Miller Center

Miller Center National Fellowship

Beginning in the 2017-2018 academic year, the National Fellowship Program, a longstanding initiative of the Miller Center, will fall under the leadership of the Jefferson Scholars Foundation at U.Va.. The Jefferson Scholars Foundation, created in 1980, currently offers the premier graduate fellowship and undergraduate scholarship at the University. To learn more about the National Fellows Program, including how to apply, click here.

Meet The Fellows

Michael Beckley - Political Science, Columbia University

Project: The Unipolar Era

Beckley photo

Michael Beckley is Assistant Professor of Political Science at Tufts University.

Beckley's research focuses on national power (how to measure it and why some countries are more powerful than others) and has been featured in numerous academic journals and popular media including NPR, TheWashington Post, Financial Times, Foreign Policy, The National Interest, and Harvard Business Review. Prior to Tufts, Michael was a fellow at Harvard's Kennedy School of Government and at Dartmouth College and worked at the U.S. Department of Defense, the RAND Corporation, and the Carnegie Endowment for International Peace. 

Titled “The Unipolar Era,” Beckley’s dissertation set out to debunk the notion that the United States was being eclipsed by China as the dominant power. In particular, he aimed to demonstrate that GNP alone does not determine the strength of a nation’s military. Instead, he argued the level and comprehensive integration of a state’s economic development matter most. Beckley won the article of the year award (2010) from the Journal of Strategic Studies and in 2009 received the International Studies Association’s Carl Beck Award for best paper by a graduate student.

Selected Recent Publications

"The Myth of Entangling Alliances: Reassessing the Security Risks of U.S. Defense Pacts." International Security 39, no. 4 (2015): 7-48.

"The Myth of Entangling Alliances." War on the Rocks, June 9, 2015.

"How Big a Competitive Threat Is China, Really?" Harvard Business ReviewFebruary 29, 2012.

China and Pakistan: Fair-Weather Friends.Yale Journal of International Affairs 7, no. 1 (Winter 2012).
 


Sheena Chestnut Greitens - Department of Government, Harvard University

Project: Intelligent Autocrats: Secret Police & State Violence Under Authoritarianism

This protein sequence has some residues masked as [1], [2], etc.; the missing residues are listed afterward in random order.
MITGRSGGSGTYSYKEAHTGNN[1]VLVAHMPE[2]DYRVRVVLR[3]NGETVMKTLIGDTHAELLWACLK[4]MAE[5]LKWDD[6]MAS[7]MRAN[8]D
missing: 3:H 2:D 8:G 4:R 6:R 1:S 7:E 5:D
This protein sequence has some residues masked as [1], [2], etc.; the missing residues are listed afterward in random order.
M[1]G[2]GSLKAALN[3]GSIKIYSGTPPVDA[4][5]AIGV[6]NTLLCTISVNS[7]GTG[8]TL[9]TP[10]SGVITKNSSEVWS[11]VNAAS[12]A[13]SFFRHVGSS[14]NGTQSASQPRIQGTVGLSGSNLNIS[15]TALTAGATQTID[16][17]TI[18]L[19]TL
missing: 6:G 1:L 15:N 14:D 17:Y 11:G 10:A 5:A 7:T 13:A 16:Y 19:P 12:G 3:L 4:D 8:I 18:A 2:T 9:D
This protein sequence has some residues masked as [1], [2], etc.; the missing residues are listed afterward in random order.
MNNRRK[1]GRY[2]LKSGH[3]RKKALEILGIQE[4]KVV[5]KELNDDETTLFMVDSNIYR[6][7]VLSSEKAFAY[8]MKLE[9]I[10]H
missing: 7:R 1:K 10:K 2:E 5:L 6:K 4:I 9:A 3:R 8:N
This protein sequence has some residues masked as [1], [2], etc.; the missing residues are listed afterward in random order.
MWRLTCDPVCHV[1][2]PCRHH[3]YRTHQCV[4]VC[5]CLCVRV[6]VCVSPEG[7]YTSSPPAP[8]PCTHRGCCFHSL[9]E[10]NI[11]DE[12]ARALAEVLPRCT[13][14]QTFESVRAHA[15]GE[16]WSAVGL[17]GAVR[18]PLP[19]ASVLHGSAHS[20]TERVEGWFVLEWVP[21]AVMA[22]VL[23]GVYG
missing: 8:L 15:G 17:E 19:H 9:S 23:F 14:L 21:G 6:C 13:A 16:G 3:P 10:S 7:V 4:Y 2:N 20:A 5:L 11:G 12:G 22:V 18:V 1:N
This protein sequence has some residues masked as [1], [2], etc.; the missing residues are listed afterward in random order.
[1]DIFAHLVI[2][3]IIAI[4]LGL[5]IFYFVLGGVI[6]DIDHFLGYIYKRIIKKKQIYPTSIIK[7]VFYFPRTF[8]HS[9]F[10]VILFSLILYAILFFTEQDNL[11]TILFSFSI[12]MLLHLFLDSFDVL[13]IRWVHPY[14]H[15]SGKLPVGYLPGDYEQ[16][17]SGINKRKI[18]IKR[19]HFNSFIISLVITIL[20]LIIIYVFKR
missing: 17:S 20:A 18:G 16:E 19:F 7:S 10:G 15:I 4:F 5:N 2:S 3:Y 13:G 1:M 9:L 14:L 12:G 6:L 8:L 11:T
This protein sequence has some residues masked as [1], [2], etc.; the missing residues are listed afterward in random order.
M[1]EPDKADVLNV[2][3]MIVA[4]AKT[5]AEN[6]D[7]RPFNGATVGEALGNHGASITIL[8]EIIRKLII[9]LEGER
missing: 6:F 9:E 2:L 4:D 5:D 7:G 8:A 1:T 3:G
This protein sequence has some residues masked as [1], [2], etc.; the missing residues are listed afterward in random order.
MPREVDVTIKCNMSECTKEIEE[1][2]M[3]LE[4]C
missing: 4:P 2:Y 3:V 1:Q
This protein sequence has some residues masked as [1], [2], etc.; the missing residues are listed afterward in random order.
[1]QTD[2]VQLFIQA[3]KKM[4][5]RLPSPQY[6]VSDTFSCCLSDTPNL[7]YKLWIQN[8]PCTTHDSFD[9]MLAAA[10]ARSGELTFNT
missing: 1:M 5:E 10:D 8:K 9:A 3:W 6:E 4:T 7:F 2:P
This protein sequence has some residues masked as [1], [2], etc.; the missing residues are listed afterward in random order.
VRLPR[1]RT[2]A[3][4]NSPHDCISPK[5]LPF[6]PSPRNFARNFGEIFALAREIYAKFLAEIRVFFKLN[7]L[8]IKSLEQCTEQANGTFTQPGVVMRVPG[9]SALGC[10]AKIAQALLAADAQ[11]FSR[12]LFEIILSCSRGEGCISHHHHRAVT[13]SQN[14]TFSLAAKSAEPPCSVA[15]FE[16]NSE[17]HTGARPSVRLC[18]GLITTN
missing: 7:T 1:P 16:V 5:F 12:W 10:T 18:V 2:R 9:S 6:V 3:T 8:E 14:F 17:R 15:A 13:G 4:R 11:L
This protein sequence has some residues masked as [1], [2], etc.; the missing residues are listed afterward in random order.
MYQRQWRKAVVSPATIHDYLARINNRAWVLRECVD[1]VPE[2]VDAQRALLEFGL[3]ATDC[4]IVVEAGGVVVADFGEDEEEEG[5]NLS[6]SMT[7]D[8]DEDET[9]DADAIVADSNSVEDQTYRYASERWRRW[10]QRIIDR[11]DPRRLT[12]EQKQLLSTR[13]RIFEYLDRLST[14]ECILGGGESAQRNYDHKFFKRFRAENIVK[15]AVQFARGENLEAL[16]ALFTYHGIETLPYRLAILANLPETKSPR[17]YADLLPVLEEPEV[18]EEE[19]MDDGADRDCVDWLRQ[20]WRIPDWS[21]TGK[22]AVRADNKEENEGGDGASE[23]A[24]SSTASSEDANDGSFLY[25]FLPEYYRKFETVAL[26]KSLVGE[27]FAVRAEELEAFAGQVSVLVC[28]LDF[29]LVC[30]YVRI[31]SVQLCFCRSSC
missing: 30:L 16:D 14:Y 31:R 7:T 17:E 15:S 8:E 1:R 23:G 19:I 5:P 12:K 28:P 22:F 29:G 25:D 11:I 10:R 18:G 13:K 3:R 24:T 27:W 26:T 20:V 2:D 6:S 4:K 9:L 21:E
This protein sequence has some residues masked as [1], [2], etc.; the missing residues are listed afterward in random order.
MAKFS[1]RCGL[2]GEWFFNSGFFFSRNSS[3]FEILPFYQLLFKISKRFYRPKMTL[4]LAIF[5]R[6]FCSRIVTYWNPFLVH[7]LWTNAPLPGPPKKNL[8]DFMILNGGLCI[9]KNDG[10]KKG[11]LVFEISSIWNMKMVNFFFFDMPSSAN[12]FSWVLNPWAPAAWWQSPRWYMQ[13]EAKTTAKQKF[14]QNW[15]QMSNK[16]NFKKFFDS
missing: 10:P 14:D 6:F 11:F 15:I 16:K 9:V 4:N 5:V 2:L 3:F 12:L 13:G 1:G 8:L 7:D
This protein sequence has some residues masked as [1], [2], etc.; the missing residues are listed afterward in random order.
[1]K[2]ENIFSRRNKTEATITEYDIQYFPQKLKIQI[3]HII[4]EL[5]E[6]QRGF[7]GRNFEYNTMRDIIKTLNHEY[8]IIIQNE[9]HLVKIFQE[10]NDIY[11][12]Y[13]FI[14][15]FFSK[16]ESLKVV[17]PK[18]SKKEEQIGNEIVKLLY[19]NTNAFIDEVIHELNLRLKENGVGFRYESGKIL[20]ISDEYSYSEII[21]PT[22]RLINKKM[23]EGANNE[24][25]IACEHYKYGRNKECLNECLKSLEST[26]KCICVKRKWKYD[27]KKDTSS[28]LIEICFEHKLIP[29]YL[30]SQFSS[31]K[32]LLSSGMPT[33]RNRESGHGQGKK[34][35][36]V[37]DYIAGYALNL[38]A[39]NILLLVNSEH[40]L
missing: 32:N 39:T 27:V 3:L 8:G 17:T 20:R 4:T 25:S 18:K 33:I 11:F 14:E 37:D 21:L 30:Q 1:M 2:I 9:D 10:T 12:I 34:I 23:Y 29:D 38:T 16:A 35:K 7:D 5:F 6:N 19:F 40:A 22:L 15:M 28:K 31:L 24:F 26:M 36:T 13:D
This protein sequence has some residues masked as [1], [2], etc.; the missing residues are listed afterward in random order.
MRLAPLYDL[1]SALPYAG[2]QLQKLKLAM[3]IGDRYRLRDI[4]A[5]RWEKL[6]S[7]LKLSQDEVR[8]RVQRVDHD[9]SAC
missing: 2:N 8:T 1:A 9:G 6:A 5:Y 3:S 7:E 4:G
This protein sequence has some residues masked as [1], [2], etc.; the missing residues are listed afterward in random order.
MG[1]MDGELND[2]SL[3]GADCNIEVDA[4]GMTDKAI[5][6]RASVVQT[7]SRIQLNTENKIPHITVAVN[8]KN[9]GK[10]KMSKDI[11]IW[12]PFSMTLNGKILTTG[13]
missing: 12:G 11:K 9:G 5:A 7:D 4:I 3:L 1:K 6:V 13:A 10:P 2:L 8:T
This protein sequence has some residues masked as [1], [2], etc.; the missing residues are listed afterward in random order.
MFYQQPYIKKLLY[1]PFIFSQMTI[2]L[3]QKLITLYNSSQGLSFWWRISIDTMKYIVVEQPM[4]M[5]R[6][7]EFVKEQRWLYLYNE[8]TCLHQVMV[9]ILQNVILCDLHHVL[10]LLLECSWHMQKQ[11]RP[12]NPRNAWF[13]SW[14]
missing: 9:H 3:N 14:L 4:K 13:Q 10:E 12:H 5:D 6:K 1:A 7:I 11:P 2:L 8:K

Greitens photo

Fellowship year: 2012

Mentor: Jacob Shapiro, Princeton University

Sheena Chestnut Greitens is Assistant Professor of Political Science at the University of Missouri and a Non-resident Fellow at the Brookings Institution

Greitens earned her Ph.D. from the Department of Government at Harvard University in April 2013. Her work focuses on East Asia, international security, and the internal politics of authoritarian regimes. She is currently working on a book manuscript on the management of internal security in non-democracies.

Her dissertation explores a particularly timely question: why are some authoritarian regimes at times more or less violent than others? By exploring a variety of regimes, Greitens' work has the potential to shed light not just on the nature of these states, but on the kinds of foreign policies best suited to dealing with authoritarian governments.

Her work on China and North Korea has been published widely in academic, policy, and media outlets in English, Chinese, and Korean. She has previously held positions at the U.S. Department of State’s Policy Planning Staff, the International Institute for Strategic Studies, and Oxford University Press, and fellowships at the U.S. Institute of Peace, the University of Virginia’s Miller Center, and Harvard’s Fairbank Center for Chinese Studies.

Selected Recent Publications

For Sheena's most recent publications and media appearances, visit the Brookings website.


George Xuezhi Guo - Political Science, University of Virginia

Project: The Guanxi (Interpersonal Relations) of Chinese Communist Elite: Theory and Practice

Guo photo

Fellowship year: 2002

Mentor: Lowell Dittmer, University of California, Berkeley

George Xuezhi Guo is Professor of Political Science at Guilford College.

Guo specializes in comparative politics, international politics, East Asian politics, and comparative political thought.

Guo constructed his dissertation around the model of guanxi, an ideal which has deep cultural roots embedded in Chinese philosophy and thought as well as the inspired ideal personality which is preoccupied with a man-centered social system and ethic-oriented social norms. His dissertation, "The Guanxi (Interpersonal Relations) of Chinese Communist Elite: Theory and Practice," established a theoretical model of guanxi in Chinese interactions as exemplified in a study of Chinese Communist Party elite politics. While guanxi is used as an instrument to acquire social resources or political advantages, Guo argued that it also functions as a social norm to comply with social rituals, as a vehicle for communicating emotional attachments, and as a moral obligation to uphold mutual dependence and to ensure mutual stability between people within their networks. In this respect, Guo fundamentally disagreed with the prevalent view of guanxi as consisting only of cunning tactics for pursuing individual personal interests.


Elizabeth Ingleson - History, University of Sydney

Project: The End of Isolation: Rapprochement, Globalisation, and American Trade with China, 1972-1979

Ingleson photo

Fellowship year: 2016

Mentor: Thomas Borstelmann, University of Nebraska-Lincoln

Elizabeth Ingleson is a history PhD student at both the University of Sydney and the United States Studies Centre. Elizabeth’s research examines the origins of the contemporary trade relationship between the United States and China. Beginning in 1972—when President Nixon and Chairman Mao ended over twenty years of economic and political isolation—she explores how the new trade relationship was re-established and became part of the politics of rapprochement.